More significantly, switching to M1 entails rewriting your software to take advantage of the new hardware in order to get the best performance out of it. Thankfully, Apple's Rosetta 2 software allows Intel-native applications to operate correctly on the M1 chip. In our testing, the difference in performance was little, if at all.
The Apple Touch Bar is now standard on all MacBook Pros, and while it isn't as useful as Apple would have you believe, it isn't as useless as everyone else thinks. When using the calculator app, I use it all the time for screen brightness, audio adjustment, and a few more contextual buttons.
Because they're so close in price, you might be tempted to go with the Air rather than the Pro; after all, they look and feel the same and have a lot of the same features. For many people, this is the correct decision. You'll want the Pro's performance bump if you're dealing with more power-hungry software like Photoshop or Premiere.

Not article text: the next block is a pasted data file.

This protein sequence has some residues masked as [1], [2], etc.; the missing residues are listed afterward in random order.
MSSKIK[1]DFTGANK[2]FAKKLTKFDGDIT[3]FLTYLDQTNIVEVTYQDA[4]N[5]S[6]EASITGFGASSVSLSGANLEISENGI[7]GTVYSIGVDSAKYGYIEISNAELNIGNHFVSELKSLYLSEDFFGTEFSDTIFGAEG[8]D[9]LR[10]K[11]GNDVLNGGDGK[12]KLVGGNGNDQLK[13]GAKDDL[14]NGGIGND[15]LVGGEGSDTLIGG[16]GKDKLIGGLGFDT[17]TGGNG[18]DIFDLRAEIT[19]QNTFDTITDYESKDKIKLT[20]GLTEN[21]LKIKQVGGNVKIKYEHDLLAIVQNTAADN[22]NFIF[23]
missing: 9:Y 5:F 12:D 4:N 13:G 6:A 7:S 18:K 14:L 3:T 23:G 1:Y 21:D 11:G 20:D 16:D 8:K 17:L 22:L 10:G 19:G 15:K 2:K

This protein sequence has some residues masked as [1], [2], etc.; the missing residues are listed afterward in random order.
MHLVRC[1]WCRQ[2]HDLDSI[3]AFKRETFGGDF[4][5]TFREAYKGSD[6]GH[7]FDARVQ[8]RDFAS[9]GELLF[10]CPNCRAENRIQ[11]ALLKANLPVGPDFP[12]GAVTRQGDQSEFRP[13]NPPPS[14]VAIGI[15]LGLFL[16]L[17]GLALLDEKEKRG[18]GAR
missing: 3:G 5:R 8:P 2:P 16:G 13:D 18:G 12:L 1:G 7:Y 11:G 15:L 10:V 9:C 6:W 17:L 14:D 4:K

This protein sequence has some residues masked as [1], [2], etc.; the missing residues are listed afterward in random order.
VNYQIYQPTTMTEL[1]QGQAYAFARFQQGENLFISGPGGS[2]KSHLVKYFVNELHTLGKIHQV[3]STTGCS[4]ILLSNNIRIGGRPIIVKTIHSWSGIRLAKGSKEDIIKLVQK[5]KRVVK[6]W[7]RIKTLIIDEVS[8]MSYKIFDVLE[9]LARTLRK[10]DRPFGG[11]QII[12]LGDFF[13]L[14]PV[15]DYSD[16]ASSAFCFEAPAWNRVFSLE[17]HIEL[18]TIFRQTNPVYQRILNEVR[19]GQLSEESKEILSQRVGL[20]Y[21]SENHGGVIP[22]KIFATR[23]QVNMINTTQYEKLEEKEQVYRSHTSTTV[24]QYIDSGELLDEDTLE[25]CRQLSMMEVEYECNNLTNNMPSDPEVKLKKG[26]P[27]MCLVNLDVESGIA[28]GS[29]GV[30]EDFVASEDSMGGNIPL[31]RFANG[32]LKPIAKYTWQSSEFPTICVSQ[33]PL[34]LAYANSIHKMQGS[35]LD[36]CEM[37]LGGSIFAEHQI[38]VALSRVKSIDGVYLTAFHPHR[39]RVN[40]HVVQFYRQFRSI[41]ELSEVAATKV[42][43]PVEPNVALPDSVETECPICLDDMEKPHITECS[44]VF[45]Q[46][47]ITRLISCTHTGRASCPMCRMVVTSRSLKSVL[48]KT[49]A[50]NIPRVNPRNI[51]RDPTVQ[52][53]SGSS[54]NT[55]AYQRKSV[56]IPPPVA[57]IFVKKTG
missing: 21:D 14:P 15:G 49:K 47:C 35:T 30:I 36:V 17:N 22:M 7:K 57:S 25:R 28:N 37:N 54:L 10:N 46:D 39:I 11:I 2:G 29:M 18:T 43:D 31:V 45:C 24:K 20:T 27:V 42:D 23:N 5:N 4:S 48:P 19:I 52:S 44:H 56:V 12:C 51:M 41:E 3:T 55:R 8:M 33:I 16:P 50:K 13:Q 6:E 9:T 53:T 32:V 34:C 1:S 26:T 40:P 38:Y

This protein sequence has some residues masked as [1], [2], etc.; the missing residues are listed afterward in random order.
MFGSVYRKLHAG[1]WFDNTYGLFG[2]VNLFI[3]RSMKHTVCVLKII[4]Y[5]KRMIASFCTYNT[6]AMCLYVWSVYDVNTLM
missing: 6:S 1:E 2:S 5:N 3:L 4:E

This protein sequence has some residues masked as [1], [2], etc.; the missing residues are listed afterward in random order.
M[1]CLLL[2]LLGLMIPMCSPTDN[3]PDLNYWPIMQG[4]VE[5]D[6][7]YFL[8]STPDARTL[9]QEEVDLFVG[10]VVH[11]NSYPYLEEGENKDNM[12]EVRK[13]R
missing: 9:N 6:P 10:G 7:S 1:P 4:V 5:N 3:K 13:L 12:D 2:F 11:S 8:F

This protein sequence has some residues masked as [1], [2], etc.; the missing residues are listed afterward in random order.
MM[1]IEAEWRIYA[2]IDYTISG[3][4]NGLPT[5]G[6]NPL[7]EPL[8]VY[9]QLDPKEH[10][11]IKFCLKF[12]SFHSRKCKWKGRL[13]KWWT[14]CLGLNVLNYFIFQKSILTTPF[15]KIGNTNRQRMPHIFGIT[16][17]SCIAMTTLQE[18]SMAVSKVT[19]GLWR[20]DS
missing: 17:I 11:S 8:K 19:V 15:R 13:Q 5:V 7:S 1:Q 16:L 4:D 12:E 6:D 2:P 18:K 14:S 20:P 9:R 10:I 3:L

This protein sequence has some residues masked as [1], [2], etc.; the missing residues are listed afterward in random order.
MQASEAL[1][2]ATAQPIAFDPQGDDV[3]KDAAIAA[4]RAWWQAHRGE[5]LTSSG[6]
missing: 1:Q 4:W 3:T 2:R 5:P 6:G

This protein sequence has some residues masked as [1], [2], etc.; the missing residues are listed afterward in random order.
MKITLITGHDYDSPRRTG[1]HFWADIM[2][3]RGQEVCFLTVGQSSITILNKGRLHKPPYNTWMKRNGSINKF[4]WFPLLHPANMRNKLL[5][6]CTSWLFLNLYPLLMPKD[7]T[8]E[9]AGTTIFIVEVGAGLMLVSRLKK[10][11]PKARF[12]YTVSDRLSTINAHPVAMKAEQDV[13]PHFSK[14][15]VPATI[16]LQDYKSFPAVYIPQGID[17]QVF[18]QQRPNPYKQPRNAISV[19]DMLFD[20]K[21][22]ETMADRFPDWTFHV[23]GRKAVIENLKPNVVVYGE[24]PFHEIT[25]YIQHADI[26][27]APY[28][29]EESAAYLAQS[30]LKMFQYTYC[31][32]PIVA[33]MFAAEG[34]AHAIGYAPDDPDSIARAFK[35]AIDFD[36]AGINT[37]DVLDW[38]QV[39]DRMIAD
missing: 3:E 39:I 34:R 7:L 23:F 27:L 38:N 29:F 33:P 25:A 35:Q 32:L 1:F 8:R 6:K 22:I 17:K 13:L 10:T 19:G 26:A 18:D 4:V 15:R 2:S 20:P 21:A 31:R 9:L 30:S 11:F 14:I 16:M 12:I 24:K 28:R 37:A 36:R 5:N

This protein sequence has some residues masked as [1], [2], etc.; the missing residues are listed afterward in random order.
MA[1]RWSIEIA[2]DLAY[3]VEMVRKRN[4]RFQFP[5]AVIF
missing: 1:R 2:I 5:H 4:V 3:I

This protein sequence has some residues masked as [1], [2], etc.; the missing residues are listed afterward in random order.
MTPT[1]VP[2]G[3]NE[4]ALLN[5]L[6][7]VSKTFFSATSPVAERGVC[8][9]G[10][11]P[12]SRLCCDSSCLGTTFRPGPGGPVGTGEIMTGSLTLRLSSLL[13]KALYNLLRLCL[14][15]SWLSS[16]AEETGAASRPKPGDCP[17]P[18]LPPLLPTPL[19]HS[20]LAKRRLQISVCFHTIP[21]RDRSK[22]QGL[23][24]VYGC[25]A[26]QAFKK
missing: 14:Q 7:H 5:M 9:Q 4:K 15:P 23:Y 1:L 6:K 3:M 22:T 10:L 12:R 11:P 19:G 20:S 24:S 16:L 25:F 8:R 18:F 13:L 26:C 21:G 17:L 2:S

MacBook Pro 16-inch
Only Intel processors are available in this MacBook. The 16-inch MacBook Pro is a reincarnation of the late, famous 17-inch MacBook Pro, which was retired in 2012. It's quite large, especially when compared to the 13-inch MacBooks.
The biggest selling feature is the amount of screen real estate, which is essential whether you're a designer or a data cruncher who needs to have a lot of information in front of you. The 16-inch MacBook, like the old 15-inch Pro, is exorbitantly priced, starting at $2,399 and rising from there. But if that's your work-from-home screen all day, every day, it might be worth it.
The 16-inch Pro's second main selling point is that it comes with discrete graphics, including AMD Radeon choices. No, Macs aren't gaming machines, but having a GPU is essential if you're editing 4K video or doing 3D modelling. The other Macs come with Intel Iris graphics, which are at least a step better from normal laptop graphics.
The main caveat here is that we expect this model to be updated with Apple's M1 chip sometime next year to match the rest of the series. You can't go wrong with this if you need anything right now (and used MacBooks typically fetch top dollar).